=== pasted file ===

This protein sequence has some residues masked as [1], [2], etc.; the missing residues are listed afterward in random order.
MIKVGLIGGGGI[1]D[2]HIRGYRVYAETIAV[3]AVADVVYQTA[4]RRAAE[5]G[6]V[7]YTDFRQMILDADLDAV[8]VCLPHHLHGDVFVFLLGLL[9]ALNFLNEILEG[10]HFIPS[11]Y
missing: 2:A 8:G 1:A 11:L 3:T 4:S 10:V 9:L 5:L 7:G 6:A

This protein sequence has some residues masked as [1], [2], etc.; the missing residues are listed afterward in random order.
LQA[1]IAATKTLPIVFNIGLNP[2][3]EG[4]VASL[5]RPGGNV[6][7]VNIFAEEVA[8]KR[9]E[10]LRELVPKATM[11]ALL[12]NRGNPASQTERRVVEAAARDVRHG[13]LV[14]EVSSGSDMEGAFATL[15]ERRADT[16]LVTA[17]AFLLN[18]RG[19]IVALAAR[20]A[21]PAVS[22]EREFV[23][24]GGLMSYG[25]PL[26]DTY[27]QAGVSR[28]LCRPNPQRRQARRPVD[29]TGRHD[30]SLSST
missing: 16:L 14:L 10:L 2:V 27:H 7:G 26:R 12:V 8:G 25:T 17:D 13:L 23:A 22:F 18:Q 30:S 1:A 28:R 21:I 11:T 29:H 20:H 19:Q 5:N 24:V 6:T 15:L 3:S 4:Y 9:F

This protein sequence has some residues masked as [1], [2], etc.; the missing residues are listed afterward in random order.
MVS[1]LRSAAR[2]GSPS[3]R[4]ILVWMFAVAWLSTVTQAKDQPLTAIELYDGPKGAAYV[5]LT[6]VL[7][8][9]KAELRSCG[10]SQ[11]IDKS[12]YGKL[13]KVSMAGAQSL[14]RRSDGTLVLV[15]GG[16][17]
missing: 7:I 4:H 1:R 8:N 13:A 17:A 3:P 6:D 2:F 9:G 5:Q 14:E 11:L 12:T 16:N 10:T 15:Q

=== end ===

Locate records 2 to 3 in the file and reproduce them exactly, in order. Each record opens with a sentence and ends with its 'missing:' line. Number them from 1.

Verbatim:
This protein sequence has some residues masked as [1], [2], etc.; the missing residues are listed afterward in random order.
LQA[1]IAATKTLPIVFNIGLNP[2][3]EG[4]VASL[5]RPGGNV[6][7]VNIFAEEVA[8]KR[9]E[10]LRELVPKATM[11]ALL[12]NRGNPASQTERRVVEAAARDVRHG[13]LV[14]EVSSGSDMEGAFATL[15]ERRADT[16]LVTA[17]AFLLN[18]RG[19]IVALAAR[20]A[21]PAVS[22]EREFV[23][24]GGLMSYG[25]PL[26]DTY[27]QAGVSR[28]LCRPNPQRRQARRPVD[29]TGRHD[30]SLSST
missing: 16:L 14:L 10:L 2:V 27:H 7:G 26:R 12:V 8:G 25:T 17:D 13:L 23:A 22:F 18:Q 30:S 1:A 28:R 21:I 11:T 29:H 20:H 19:Q 5:N 24:V 6:T 15:L 3:S 4:Y 9:F

This protein sequence has some residues masked as [1], [2], etc.; the missing residues are listed afterward in random order.
MVS[1]LRSAAR[2]GSPS[3]R[4]ILVWMFAVAWLSTVTQAKDQPLTAIELYDGPKGAAYV[5]LT[6]VL[7][8][9]KAELRSCG[10]SQ[11]IDKS[12]YGKL[13]KVSMAGAQSL[14]RRSDGTLVLV[15]GG[16][17]
missing: 7:I 4:H 1:R 8:N 13:A 17:A 3:P 6:D 2:F 9:G 5:Q 14:E 11:L 12:T 16:N 10:T 15:Q